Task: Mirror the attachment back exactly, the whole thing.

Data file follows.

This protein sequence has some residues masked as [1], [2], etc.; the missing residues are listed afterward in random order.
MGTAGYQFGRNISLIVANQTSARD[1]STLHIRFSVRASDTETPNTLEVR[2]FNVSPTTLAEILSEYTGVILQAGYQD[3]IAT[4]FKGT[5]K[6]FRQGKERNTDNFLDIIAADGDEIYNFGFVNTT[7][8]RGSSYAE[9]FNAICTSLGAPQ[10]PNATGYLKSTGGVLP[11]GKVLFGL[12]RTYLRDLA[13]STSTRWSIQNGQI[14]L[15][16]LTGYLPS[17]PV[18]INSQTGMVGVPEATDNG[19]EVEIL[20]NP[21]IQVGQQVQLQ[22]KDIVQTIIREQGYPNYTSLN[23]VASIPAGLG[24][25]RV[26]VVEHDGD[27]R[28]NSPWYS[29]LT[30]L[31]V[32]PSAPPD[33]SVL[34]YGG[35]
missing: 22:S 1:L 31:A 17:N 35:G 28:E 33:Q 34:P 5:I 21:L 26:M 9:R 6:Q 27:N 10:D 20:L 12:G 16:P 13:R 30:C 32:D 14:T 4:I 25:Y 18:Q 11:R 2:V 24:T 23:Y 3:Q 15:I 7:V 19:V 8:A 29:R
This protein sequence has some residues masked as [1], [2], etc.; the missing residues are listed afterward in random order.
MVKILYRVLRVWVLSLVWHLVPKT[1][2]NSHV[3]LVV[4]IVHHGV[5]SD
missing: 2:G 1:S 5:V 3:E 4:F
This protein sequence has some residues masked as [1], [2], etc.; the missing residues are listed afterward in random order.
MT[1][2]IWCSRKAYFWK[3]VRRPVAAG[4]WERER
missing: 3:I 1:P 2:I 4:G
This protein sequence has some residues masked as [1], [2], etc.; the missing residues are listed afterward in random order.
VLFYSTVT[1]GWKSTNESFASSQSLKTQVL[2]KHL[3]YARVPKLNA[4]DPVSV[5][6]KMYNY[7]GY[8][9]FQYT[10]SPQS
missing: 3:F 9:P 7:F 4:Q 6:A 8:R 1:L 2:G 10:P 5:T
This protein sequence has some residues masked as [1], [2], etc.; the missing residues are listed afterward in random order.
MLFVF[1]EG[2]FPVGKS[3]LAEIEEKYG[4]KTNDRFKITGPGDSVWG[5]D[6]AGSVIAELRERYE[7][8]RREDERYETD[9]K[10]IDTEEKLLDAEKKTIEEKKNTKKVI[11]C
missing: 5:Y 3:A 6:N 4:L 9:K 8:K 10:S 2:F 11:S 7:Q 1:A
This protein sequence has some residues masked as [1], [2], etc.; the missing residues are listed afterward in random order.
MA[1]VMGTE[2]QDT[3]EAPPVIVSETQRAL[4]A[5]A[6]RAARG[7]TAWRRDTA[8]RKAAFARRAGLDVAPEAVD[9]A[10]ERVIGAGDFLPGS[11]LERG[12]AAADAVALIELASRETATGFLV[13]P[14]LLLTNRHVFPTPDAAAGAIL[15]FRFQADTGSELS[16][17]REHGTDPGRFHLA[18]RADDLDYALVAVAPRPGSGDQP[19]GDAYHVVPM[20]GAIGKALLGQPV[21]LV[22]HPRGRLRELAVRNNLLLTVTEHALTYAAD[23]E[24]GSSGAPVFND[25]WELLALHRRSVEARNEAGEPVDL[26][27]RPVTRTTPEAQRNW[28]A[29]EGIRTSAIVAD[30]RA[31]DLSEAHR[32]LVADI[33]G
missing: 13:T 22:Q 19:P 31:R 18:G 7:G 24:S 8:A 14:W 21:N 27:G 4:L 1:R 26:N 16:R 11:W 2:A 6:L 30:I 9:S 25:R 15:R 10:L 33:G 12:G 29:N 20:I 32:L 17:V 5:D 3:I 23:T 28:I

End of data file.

This protein sequence has some residues masked as [1], [2], etc.; the missing residues are listed afterward in random order.
MGTAGYQFGRNISLIVANQTSARD[1]STLHIRFSVRASDTETPNTLEVR[2]FNVSPTTLAEILSEYTGVILQAGYQD[3]IAT[4]FKGT[5]K[6]FRQGKERNTDNFLDIIAADGDEIYNFGFVNTT[7][8]RGSSYAE[9]FNAICTSLGAPQ[10]PNATGYLKSTGGVLP[11]GKVLFGL[12]RTYLRDLA[13]STSTRWSIQNGQI[14]L[15][16]LTGYLPS[17]PV[18]INSQTGMVGVPEATDNG[19]EVEIL[20]NP[21]IQVGQQVQLQ[22]KDIVQTIIREQGYPNYTSLN[23]VASIPAGLG[24][25]RV[26]VVEHDGD[27]R[28]NSPWYS[29]LT[30]L[31]V[32]PSAPPD[33]SVL[34]YGG[35]
missing: 22:S 1:L 31:A 17:N 35:G 28:E 33:Q 34:P 5:I 21:L 26:M 9:R 6:Q 27:N 10:D 20:L 12:G 16:P 13:R 30:C 32:D 14:T 4:I 25:Y 18:Q 11:R 2:V 24:T 23:Y 3:Q 15:I 7:V 19:V 8:A 29:R
This protein sequence has some residues masked as [1], [2], etc.; the missing residues are listed afterward in random order.
MVKILYRVLRVWVLSLVWHLVPKT[1][2]NSHV[3]LVV[4]IVHHGV[5]SD
missing: 2:G 1:S 5:V 3:E 4:F
This protein sequence has some residues masked as [1], [2], etc.; the missing residues are listed afterward in random order.
MT[1][2]IWCSRKAYFWK[3]VRRPVAAG[4]WERER
missing: 3:I 1:P 2:I 4:G
This protein sequence has some residues masked as [1], [2], etc.; the missing residues are listed afterward in random order.
VLFYSTVT[1]GWKSTNESFASSQSLKTQVL[2]KHL[3]YARVPKLNA[4]DPVSV[5][6]KMYNY[7]GY[8][9]FQYT[10]SPQS
missing: 3:F 9:P 7:F 4:Q 6:A 8:R 1:L 2:G 10:P 5:T
This protein sequence has some residues masked as [1], [2], etc.; the missing residues are listed afterward in random order.
MLFVF[1]EG[2]FPVGKS[3]LAEIEEKYG[4]KTNDRFKITGPGDSVWG[5]D[6]AGSVIAELRERYE[7][8]RREDERYETD[9]K[10]IDTEEKLLDAEKKTIEEKKNTKKVI[11]C
missing: 5:Y 3:A 6:N 4:L 9:K 8:K 10:S 2:F 11:S 7:Q 1:A
This protein sequence has some residues masked as [1], [2], etc.; the missing residues are listed afterward in random order.
MA[1]VMGTE[2]QDT[3]EAPPVIVSETQRAL[4]A[5]A[6]RAARG[7]TAWRRDTA[8]RKAAFARRAGLDVAPEAVD[9]A[10]ERVIGAGDFLPGS[11]LERG[12]AAADAVALIELASRETATGFLV[13]P[14]LLLTNRHVFPTPDAAAGAIL[15]FRFQADTGSELS[16][17]REHGTDPGRFHLA[18]RADDLDYALVAVAPRPGSGDQP[19]GDAYHVVPM[20]GAIGKALLGQPV[21]LV[22]HPRGRLRELAVRNNLLLTVTEHALTYAAD[23]E[24]GSSGAPVFND[25]WELLALHRRSVEARNEAGEPVDL[26][27]RPVTRTTPEAQRNW[28]A[29]EGIRTSAIVAD[30]RA[31]DLSEAHR[32]LVADI[33]G
missing: 13:T 22:Q 19:P 31:R 18:G 7:G 24:S 8:A 14:W 21:N 27:G 4:L 1:R 26:N 16:R 11:W 2:A 6:L 30:I 9:S 25:R 15:R 10:L 33:G 12:G 29:N 20:I 32:L 17:V 5:D 3:I 23:T 28:I